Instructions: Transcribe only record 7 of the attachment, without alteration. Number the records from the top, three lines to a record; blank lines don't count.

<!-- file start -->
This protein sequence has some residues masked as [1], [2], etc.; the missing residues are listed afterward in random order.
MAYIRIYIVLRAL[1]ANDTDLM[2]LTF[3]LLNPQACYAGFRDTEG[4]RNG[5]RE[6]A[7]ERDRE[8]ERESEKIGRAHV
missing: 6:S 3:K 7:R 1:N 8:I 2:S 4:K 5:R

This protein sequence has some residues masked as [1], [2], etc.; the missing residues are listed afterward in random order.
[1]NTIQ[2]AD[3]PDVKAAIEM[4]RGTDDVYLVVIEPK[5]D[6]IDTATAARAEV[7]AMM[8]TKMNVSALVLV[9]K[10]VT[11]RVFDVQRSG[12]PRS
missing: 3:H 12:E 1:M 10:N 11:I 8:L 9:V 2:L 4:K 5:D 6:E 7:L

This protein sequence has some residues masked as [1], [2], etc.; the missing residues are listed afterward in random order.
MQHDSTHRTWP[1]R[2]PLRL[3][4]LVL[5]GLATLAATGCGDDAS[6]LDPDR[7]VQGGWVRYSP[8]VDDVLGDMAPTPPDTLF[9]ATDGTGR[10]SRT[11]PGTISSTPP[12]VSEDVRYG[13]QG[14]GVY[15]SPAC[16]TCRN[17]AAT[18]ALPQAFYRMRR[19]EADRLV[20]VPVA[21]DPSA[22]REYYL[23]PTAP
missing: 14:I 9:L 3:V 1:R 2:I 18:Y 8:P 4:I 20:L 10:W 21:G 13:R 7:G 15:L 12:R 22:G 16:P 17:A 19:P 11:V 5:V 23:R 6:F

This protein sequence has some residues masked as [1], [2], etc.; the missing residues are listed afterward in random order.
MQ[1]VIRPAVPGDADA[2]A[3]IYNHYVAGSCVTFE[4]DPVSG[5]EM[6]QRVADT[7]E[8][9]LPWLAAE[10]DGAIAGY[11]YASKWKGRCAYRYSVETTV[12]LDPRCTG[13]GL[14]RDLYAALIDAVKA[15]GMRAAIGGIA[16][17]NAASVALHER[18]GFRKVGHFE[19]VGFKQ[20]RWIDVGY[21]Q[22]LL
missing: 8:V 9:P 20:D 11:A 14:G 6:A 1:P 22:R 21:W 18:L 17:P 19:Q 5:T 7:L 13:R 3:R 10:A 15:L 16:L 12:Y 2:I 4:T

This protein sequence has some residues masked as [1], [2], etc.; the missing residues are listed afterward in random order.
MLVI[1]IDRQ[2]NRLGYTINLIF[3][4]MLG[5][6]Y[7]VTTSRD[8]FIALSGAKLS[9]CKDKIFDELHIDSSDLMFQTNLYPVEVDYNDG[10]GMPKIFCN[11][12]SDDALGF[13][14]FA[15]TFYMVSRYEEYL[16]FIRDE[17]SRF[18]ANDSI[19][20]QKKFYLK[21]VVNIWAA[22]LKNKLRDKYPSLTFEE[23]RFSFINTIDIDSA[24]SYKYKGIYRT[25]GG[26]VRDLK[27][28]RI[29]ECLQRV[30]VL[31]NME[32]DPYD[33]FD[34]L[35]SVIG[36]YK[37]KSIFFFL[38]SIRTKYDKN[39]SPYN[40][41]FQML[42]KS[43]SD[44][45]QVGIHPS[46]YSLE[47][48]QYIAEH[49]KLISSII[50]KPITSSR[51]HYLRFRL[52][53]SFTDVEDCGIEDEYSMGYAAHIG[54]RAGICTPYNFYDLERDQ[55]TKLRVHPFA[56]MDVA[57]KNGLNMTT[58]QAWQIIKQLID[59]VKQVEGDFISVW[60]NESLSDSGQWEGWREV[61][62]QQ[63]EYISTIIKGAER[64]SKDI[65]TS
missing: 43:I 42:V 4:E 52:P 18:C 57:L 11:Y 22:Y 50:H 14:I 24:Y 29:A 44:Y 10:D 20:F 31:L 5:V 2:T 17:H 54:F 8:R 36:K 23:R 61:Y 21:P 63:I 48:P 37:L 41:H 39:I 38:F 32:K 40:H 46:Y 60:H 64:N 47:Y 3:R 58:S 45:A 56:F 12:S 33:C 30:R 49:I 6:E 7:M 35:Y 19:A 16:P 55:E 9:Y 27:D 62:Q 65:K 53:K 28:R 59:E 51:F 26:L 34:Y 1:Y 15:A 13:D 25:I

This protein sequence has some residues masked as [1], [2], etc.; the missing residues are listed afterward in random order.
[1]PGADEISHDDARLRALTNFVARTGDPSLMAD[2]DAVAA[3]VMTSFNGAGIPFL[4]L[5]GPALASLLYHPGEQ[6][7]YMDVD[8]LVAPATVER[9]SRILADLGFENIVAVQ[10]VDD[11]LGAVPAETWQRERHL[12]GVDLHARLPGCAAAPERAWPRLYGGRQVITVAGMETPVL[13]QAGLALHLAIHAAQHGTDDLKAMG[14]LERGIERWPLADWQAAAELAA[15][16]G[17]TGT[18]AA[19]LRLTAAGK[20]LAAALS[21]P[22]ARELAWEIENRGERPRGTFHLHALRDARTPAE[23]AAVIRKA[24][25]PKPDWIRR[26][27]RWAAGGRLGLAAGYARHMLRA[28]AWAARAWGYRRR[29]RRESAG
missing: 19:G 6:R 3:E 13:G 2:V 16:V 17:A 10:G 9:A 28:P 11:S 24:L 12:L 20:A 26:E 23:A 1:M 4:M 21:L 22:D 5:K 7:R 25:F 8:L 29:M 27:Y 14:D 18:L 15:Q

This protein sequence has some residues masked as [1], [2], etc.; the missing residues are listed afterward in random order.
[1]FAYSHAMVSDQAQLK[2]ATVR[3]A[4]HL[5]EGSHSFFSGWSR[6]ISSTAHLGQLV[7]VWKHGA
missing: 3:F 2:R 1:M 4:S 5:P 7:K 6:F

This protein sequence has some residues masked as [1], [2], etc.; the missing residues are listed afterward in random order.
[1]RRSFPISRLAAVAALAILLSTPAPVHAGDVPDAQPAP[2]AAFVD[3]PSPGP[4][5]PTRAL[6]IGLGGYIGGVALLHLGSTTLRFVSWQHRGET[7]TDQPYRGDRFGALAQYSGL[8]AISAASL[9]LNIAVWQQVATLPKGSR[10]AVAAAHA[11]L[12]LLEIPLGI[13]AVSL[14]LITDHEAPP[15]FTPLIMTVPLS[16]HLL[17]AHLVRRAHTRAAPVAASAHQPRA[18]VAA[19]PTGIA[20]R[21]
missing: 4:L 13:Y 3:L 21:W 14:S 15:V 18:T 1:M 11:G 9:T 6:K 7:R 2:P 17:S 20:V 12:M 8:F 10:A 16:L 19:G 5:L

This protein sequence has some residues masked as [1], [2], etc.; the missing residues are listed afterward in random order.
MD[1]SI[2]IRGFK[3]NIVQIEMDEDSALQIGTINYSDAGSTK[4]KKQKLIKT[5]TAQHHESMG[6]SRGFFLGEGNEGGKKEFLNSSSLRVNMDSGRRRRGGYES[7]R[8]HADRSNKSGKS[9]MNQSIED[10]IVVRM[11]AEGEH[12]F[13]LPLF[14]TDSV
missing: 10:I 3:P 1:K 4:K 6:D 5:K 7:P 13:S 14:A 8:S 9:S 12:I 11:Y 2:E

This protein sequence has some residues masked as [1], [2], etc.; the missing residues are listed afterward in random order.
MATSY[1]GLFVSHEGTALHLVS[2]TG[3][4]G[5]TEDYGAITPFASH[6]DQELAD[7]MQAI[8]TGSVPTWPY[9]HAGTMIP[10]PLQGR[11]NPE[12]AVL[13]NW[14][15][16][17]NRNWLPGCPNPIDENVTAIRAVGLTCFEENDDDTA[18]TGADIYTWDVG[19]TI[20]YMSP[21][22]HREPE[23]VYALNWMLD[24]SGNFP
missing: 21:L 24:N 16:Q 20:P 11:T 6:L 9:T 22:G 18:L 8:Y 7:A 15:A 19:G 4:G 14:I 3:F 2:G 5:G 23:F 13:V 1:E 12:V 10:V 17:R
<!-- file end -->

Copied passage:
This protein sequence has some residues masked as [1], [2], etc.; the missing residues are listed afterward in random order.
[1]FAYSHAMVSDQAQLK[2]ATVR[3]A[4]HL[5]EGSHSFFSGWSR[6]ISSTAHLGQLV[7]VWKHGA
missing: 3:F 2:R 1:M 4:S 5:P 7:K 6:F